RSF/Marsyas is hoping to include this on an upcoming release of music by David Loeb.
for sho and viol quartet
In Gaunkyo David Loeb combines the Japanese shō with archaic Western string instruments–viols. Likewise, modal melodies and harmonies both Asian and Western create David Loeb’s “international style”.
Moreover, doesn’t this piece invite a comparison between Baroque values and rough shewn assymetries of wabi-sabi?
The opening made me think of Schoenberg’s Verklärte Nacht. It’s the several keys suggested in quick succession, but it’s not polytonal, the different “keys” are like shifts into parallel universes.
Guitarists and and early music players know about David Loeb. If they’re like me, they might not know what to do with him. He’s like a test of one’s committment to 20th C. revolutions. The more ideologically committed one is to a 12-tone revolution or a minimalist, noise or x-EDO revolution, the less likely one will be able to embrace what Loeb does.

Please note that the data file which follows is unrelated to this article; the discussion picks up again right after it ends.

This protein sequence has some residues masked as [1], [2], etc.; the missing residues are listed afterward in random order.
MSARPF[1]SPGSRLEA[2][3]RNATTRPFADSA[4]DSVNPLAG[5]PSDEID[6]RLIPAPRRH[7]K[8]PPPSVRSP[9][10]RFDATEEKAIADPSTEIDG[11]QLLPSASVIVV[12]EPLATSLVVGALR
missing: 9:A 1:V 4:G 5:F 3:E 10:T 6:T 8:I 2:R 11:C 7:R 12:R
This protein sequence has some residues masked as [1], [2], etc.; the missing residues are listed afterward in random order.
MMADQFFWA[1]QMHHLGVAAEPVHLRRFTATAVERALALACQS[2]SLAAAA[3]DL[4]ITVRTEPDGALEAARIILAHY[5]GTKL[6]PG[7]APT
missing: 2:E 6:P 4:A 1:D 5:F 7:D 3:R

He’s the only composer who breaks all the rules about what’s not allowed after 1918, but it’s more like a remaking of music pre-1518, with Asian influences. He’s been a Pre-Raphaelite long before the Arts & Crafts revival that we saw in the 90s.
What he absorbs from his own era is a tolerance for dissonance, and we can’t deny some similarities with Bartok, with Asian idioms replacing Bartok’s Eastern European folk idioms .
The shō (笙) is a Japanese free reed musical instrument that was introduced from China during the Nara period (AD 710 to 794). It is descended from the Chinese sheng, of the Tang Dynasty era, although the shōtends to be smaller in size than its contemporary sheng relatives.